In September 2005, Anju won the gold medal in the women's long jump at the 16th Asian Athletics Championship in Incheon City of South Korea with a leap of 6.65 metres. She went on to win the Gold medal at the IAAF World Athletics Final in 2005 with a leap of 6.75 m, a performance she considers her best. She won silver medal in women's long jump in 15th Asian Games, 2006 held at Doha. In 2007, Anju won silver medal in 17th Asian Athletics Championship at Amman ( Jordan) with a jump of 6.65m and this qualified her for Osaka World Championship in August 2007 where she finished 9th. Anju start her 2008 season with silver medal in 3rd Asian Indoor Championship in athletics at Doha (Qatar) with a jump of 6.38m and she improved her distance to 6.50m by winning gold in the 3rd South Asian Athletics Championship at Kochi ( Kerala, India).

She received the prestigious Arjuna award in 2002–2003 for eminent sports persons from the government of India and the country's highest sporting honour, Rajiv Gandhi Khel Ratna award in 2003–2004 after her success in the World Athletic meet. She was conferred Padma Shri, India's fourth highest civilian award in 2004. Anju was ranked 28th in the 12 February 2007 rankings of the International Association of Athletics Federations (IAAF)(She was once ranked World No. 4).

Anju's journey to success from rank 61 in 2001 to rank 6 in 2003 within a short span of two years, was one of sheer hard work and intensive planning. The credit for her success goes to her husband and coach Robert Bobby George who according to her was the biggest influence who helped her in realising her potential and achieving the goal. Bobby who is a Mechanical Engineer and a former National Champion in Triple jump himself, gave up his career to become a full-time coach to Anju in 1998. He belongs to a prestigious sports family and is the younger brother of the famous volleyball player Jimmy George. Anju and Bobby, realising that international exposure is essential for competing in World class events made necessary arrangements and trained with Mike Powell, a world record holder, before the World Athletics meet, which gave her valuable exposure in technique.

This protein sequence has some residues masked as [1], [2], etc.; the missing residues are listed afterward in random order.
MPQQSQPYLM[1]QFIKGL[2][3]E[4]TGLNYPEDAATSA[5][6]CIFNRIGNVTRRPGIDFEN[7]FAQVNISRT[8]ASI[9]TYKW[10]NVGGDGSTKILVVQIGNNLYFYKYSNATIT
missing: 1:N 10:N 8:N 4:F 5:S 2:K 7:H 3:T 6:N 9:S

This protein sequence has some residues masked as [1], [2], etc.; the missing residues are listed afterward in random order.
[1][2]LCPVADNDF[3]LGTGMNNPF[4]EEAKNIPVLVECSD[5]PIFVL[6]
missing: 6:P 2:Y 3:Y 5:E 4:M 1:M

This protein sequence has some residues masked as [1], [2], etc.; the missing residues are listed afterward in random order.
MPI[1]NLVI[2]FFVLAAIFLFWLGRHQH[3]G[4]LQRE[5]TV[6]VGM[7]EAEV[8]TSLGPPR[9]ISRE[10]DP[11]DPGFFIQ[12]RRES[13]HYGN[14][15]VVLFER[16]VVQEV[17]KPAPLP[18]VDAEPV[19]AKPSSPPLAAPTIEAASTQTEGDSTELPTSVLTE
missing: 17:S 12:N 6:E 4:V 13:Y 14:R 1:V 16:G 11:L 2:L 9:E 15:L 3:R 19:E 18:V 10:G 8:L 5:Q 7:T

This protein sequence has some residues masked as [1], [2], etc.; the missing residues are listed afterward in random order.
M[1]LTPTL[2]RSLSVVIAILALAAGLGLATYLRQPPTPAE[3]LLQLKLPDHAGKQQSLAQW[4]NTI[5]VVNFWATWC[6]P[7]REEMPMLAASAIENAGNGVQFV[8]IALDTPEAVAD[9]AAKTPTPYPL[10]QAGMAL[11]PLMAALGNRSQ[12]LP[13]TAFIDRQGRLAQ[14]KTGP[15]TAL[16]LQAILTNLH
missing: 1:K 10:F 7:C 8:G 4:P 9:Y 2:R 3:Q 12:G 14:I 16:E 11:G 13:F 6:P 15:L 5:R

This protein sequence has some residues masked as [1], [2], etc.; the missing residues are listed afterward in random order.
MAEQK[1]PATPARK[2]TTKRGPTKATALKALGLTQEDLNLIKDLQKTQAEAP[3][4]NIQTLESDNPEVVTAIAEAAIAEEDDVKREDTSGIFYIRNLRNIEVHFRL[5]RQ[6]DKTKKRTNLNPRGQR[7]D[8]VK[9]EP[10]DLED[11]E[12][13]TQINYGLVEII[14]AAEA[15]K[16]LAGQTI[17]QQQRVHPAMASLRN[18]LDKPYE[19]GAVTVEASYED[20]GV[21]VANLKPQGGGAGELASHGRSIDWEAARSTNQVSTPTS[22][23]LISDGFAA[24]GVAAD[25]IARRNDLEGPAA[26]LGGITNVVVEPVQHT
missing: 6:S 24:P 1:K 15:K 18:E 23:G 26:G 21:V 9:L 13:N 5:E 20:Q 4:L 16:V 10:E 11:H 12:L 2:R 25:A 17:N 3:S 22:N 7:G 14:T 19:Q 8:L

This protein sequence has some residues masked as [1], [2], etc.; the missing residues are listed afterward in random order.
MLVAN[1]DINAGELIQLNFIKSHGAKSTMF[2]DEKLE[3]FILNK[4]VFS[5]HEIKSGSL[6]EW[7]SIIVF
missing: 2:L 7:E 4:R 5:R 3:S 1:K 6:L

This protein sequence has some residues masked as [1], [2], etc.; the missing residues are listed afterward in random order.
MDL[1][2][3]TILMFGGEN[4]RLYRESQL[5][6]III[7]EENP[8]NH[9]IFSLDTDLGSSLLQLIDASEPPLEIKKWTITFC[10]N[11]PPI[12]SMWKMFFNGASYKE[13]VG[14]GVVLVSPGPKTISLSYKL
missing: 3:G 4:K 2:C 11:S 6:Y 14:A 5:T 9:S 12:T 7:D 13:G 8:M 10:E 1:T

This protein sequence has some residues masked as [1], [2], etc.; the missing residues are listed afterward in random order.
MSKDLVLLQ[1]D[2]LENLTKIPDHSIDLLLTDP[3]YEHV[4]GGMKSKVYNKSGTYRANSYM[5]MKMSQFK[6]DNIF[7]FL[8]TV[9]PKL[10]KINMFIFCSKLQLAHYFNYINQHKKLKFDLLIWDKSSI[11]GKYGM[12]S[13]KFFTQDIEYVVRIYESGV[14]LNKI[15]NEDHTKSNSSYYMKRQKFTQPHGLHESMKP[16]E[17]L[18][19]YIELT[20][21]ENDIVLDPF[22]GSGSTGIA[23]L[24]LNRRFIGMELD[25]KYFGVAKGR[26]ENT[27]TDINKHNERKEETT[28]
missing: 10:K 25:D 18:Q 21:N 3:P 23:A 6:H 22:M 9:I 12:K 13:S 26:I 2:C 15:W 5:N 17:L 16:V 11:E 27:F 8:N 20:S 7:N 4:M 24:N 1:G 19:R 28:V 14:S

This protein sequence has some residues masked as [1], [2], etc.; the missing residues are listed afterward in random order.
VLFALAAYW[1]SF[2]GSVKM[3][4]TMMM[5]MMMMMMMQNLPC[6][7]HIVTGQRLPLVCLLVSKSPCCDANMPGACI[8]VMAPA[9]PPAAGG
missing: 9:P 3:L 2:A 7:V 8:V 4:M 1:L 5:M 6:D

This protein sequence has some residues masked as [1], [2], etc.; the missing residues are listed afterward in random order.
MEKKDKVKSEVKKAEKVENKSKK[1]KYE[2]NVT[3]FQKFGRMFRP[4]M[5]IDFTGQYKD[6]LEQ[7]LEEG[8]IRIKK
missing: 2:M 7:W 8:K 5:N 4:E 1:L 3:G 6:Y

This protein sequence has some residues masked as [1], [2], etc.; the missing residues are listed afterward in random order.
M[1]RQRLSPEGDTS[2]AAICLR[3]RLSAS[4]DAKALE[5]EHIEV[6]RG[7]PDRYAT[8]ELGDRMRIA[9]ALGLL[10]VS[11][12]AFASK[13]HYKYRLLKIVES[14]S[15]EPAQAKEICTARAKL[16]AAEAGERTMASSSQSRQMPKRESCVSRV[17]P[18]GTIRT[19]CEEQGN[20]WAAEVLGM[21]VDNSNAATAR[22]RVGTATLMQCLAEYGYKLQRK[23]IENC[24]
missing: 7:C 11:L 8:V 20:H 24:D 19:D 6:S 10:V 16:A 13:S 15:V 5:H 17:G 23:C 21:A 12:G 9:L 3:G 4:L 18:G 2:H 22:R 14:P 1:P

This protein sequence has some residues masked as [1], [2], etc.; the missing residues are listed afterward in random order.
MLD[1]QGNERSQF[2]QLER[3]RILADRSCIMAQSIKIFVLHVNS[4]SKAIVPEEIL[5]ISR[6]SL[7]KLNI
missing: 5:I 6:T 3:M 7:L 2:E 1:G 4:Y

She contested at the 2004 Athens Olympics, but failed to win a medal. She also contested at the 2008 Beijing Olympics but failed to qualify for the women's long jump event fouling in all her three attempts.

Anju Bobby George pulled out of the 52nd National inter-state athletics in Hyderabad,due to an upper respiratory tract infection.[5]

Personal life[edit]

Anju is married to Robert Bobby George who is a former National Champion in triple jump & her coach too. She is employed with the Customs department in Bangalore.The couple have a son Aaron & a daughter Andrea.[6]

See also[edit]

References[edit]

  1. ^ "Anju Bobby George is now a gold medallist". The Hindu (Chennai, India). 14 January 2014. 
  2. ^ http://www.indiaonlinepages.com/sports/athletics/athletes/anjubobby-george.html
  3. ^ "National records". ATHLETICS  FEDERATION of INDIA. 2011-12-31. Retrieved 2013-08-17. 
  4. ^ "Anju Bobby George is now a gold medallist". The Hindu (Chennai, India). 14 January 2014. 
  5. ^ "Anju's Olympic hopes suffer setback". The Times Of India. 23 June 2012. 
  6. ^ http://www.mangalam.com/women/personality/138350?page=0,1

External links[edit]